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Biological Chemistry

Science Concentrates

August 16, 2004 | A version of this story appeared in Volume 82, Issue 33

Small molecule shown to activate transcription

The first transcriptional activation domain made from a small organic molecule has been created and tested. Transcriptional regulators play a role in human diseases such as cancer and diabetes. Endogenous transcriptional activators contain a DNA binding domain (blue in figure) linked to an activation domain (red) that recruits RNA polymerase holoenzyme (yellow) and associated transcription factors (green), thus initiating transcription of a gene (black line). Synthetic activation domains have been made from both peptides and RNA, but a small-molecule activation domain had never been achieved. Now, Anna K. Mapp and coworkers Aaron R. Minter and Brian B. Brennan at the University of Michigan, Ann Arbor, have designed and synthesized an isoxazolidine-based agent that activates transcription in an in vitro system at levels similar to those of a natural activation domain [J. Am. Chem. Soc., published online Aug. 7,]. The study "paves the way for the creation of entirely new small-molecule-based transcriptional activators for a variety of mechanistic and medicinal applications," Mapp says.

Selective DNA transport

A DNA-functionalized membrane, made of gold nanotubes and built by chemists at the University of Florida, Gainesville, could give scientists a new tool for DNA separations and genomics research [Science, 305, 984 (2004)]. The system, developed in chemistry professor Charles R. Martin's lab, features a hairpin-shaped DNA molecule covalently attached, via a thiol linkage, to the inner walls of the gold nanotubes that make up the template-synthesized membrane. Martin's group designed the 30-base DNA molecule to assume a hairpin shape by making the six bases at both ends of the strand complementary. These 12 bases come together in a duplex so that the remaining 18 bases in between them form a loop. This hairpin selectively transports specific sequences of DNA through the membrane's golden pores. DNA that perfectly complements the 18-base loop will open up the hairpin and move across the membrane at a rate much faster than the rate of DNA that doesn't match. Under optimal conditions, the system is so specific that it can discriminate against DNA with only a single-base mismatch.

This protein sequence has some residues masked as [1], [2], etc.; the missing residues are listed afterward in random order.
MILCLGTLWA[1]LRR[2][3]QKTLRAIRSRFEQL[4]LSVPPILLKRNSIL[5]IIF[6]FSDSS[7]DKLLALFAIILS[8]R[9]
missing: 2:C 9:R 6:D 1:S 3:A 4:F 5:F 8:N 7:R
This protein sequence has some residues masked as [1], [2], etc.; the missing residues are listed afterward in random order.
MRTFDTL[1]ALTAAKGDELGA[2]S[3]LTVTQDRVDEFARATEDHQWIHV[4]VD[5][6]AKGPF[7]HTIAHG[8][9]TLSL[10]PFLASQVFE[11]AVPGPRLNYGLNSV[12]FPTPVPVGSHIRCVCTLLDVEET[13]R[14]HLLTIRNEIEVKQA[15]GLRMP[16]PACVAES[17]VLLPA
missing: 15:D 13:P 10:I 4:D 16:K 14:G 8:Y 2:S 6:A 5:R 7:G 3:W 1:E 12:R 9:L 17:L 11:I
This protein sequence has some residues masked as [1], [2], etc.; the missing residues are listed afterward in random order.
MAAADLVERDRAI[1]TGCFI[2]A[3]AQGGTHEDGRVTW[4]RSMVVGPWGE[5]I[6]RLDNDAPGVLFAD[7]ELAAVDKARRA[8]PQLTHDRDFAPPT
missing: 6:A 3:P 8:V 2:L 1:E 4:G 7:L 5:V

Tracking cholesterol in cell membranes

A method to track changes in the amount of cholesterol in a single cell's plasma membrane has been developed by chemists at Case Western Reserve University. The amount and distribution of cholesterol--a sterol lipid that regulates membrane fluidity and permeability--in the plasma membrane influences processes such as cell-cell communication. James D. Burgess and Anando Devadoss hope their electrochemical method will be useful for studying real-time membrane cholesterol homeostasis and the growth of cholesterol-rich atherosclerotic plaques. The pair electrochemically detects cholesterol in the plasma membrane of a single cell using a platinum microelectrode coated with a lipid bilayer containing the enzyme cholesterol oxidase [J. Am. Chem. Soc., published online Aug. 3,]. Cholesterol in the cell's plasma membrane diffuses into the nearby electrode-supported lipid bilayer, where it is oxidized by cholesterol oxidase. Hydrogen peroxide generated when the enzyme oxidizes cholesterol is detected via electrochemical oxidation at the electrode.

Ulcer-fighting carbohydrate

A sugar chain in human mucus protects stomach cells from the bacteria that cause ulcers [Science, 305, 1003 (2004)]. The discovery is the first example of an antibiotic mammalian glycan and could lead to a drug for treating Helicobacter pylori infection. H. pylori inhabits the guts of about half the human population, but because most human hosts never develop the ulcers or cancer attributable to the potent microbe, scientists have suspected that the body has a natural defense. Jun Nakayama of Shinshu University School of Medicine, in Japan, and Minoru Fukuda at the Burnham Institute, in California, and colleagues suggested that the natural defense might be the branched six-sugar chain capped by alpha1,4-linked N-acetylglucosamine (shown) that is sported by proteins released by deep mucous cells. Indeed, a biosynthesized analog of the glycoprotein blocked the growth of H. pylori. The scientists suspect that the glycan--which structurally resembles cholesteryl-alpha-d-glucopyranoside (CGL), a core component of H. pylori's cell wall--slows down the enzyme that makes CGL, presumably by swamping the enzyme's feedback-inhibition loop.

Photochemical dechlorination

A new catalytic system for dechlorinating chlorinated organic pollutants employs a vitamin B-12 derivative and a ruthenium photosensitizer. Yoshio Hisaeda and coworkers at Kyushu University, Fukuoka, Japan, used the system to catalyze the dechlorination of DDT [1,1,1-trichloro-2,2-bis(p-chlorophenyl)ethane] under visible light irradiation [Chem. Commun., published online July 28,]. The catalyst, hydrophobic vitamin B-12, has ester groups in place of the peripheral amide moieties of naturally occurring vitamin B-12. The system exhibits high catalytic efficiency and stability during the dechlorination. The authors postulate that the hydrophobic vitamin B-12, which contains cobalt(II), is reduced to a supernucleophilic Co(I) species by the ruthenium photosensitizer. The Co­C bond of the alkylated complex generated by the reaction of the supernucleophile with DDT is cleaved by photolysis to form a substrate radical and a Co(II) species. The radical reacts with H2 to form, as the main product, a DDT derivative having a CHCl2 group instead of CCl3. The system is simpler and more facile than conventional electrochemical dehalogenation systems, the authors say.




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